"Of course I heard it. And I'm not inviting them to my World Series celebration, either," he said. "They're not going to make it any harder for me to go home and look in the mirror. I'm more embarrassed to walk into this locker room and look at the faces of my teammates than to walk out and see Johnny from Burger King booing me. I'm worried about these guys, not everybody else."

Those remarks touched off a talk-radio firestorm, but Foulke claims he was misunderstood.

"Everybody kind of locked in at the Joe Burger King thing, and not that I thought we had a chance to win the whole thing [again] that year," he says. "That's what it was all about. It had nothing to do with belittling people who go out and work a normal job.

"I don't care. I said it."

Tough to stomach
Foulke says he loved the passion of the fans in Boston, except when he was dining.

"That's one thing that wore on me really bad," he says. "You're a Red Sox 24-7. I'm in a restaurant and everybody comes up and says, 'I hate to bother you, but . . .' Being classic me, I'd say, 'I hate that you're bothering me, too.' I'm like, 'You hate it and I hate it, so why are we doing it?' "

He doesn't blame anyone but himself for his free fall in 2005, when he lost his closer job in Boston. He says that Dr. Thomas Gill, medical director for the Red Sox, examined his knees the first day of spring training and recommended immediate surgery.

"I told him, 'No, I'm not doing that,' " says Foulke. "To this day, it's one of the worst decisions I ever made, to fight through it, because it basically took the next three years of my career."

Foulke had two knee surgeries in the offseason. In 2006, the Sox hoped he would return to his form of 2004, when he saved 32 games in 39 opportunities and had an ERA of 2.17. But after a poor start by Foulke, Jonathan Papelbon was appointed the closer. Foulke eventually wound up on the disabled list with elbow tendinitis and was granted free agency.

In 2007, after passing a physical, Foulke signed a one-year, $5 million deal with the Cleveland Indians. But on Feb. 16, just one day before pitchers and catchers were due to report to spring training, he announced his retirement, citing injuries. All he had to do was cross the foul line to collect his money.

"It's not the right thing to do because they gave me an opportunity," says Foulke. "Why would I go in there knowing I wasn't going to pitch for them?"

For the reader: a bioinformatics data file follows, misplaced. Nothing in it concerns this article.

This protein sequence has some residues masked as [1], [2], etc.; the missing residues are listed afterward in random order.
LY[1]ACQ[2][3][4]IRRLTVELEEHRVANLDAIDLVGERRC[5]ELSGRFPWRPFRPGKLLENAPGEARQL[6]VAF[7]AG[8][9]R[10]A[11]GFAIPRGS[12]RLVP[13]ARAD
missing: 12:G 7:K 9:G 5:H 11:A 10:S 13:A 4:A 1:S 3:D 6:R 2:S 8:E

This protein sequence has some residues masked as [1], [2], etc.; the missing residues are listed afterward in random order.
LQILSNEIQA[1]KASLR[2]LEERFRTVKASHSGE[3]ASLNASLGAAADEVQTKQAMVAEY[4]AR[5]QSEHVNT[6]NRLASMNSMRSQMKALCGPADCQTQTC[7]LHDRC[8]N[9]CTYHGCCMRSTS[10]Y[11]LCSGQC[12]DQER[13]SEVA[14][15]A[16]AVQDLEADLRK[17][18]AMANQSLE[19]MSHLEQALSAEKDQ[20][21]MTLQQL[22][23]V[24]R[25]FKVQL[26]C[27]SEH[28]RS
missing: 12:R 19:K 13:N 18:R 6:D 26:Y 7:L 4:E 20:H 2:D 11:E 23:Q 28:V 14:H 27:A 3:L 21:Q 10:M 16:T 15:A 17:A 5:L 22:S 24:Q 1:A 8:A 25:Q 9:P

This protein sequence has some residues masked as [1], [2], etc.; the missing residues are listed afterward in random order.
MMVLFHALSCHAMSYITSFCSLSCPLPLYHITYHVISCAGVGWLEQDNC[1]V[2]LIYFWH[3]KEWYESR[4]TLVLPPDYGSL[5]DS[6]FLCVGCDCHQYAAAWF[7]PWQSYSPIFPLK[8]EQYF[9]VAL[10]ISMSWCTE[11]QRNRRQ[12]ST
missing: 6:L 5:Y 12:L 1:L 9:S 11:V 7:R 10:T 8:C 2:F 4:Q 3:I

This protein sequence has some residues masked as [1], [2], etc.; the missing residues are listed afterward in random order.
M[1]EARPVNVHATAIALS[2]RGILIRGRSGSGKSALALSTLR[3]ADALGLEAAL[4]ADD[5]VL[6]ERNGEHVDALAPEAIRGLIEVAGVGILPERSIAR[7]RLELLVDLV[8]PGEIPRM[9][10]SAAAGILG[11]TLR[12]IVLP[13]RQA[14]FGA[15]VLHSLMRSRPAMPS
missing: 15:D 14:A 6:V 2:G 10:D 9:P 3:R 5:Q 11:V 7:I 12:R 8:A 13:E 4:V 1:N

Indians general manager Mark Shapiro was shocked.

"It was one of the most honorable things I have ever seen in 18 years," says Shapiro. "He didn't have to do it. It says a lot about his character and sense of integrity."

Foulke says he doesn't want to compare himself with Curt Schilling, who accepted $8 million from the Sox last year and never pitched an inning because of shoulder problems.

"He's got to wake up and look himself in the mirror every day," says Foulke.

Foulke pitched last year for the A's but threw just 31 innings. He hinted that they did not pitch him in September because he had an incentive-laden contract.

He says he doesn't watch "SportsCenter," read the papers, or keep in touch with his old teammates. But he lashed out at Yankee fans who claim the Sox' 2004 championship is tainted because Ramírez was found to be in violation of baseball's drug policy this year and was suspended for 50 games.

"They're pointing fingers?" he says. "Like they didn't have anybody on their rosters."

He refuses to criticize Ramírez.

"He's a good dude," says Foulke. "He was a good teammate, Manny. Is it up to me to judge him? What he does with his body is what he does. We all put on the same uniform, but we all go home to different places at night. Anyone who thinks that hasn't been part of the game for a long time, you're just fooling yourself."

When asked whether any of the 2004 Sox used steroids, Foulke frowns.

"That's a stupid question," he says. "It's not like they approached me and said, 'Hey Foulkie, we're all doing this, we want you on board.' "

A different world
Foulke doesn't go out to the bullpen until the fifth inning, spending his time in the clubhouse and dugout. Bears manager Tim Raines lets Foulke run the bullpen.

"Three or four years ago, I would've looked at you and laughed and said, 'I don't want to do that,' " he says. "But now I can see myself being a pitching coach in this league someday."

In the 11 a.m. game, the Bears are down three runs to the Lancaster (Pa.) Barnstormers but rally to tie the score in the bottom of the eighth.

There are more people on the field than in the seats. That doesn't bother Foulke.

"I knew what I was getting into when I came here," Foulke says. "I don't need 30,000 people in the stands. I don't see the fans anyway. I used to have girls sitting behind home plate flashing me. I never saw them."

Foulke pitches a scoreless ninth. The Bears rally in the ninth to beat Lancaster, 7-6.

Foulke high-fives teammates and walks off the field. It's his first win since 2006 with the Red Sox.

"Oh God, that was just the greatest thing in the world," he says.

Then he abruptly stops the sarcasm, for a second, anyway.

"It's always a happy ending when you win," he says. "A win is a win."

Stan Grossfeld can be reached at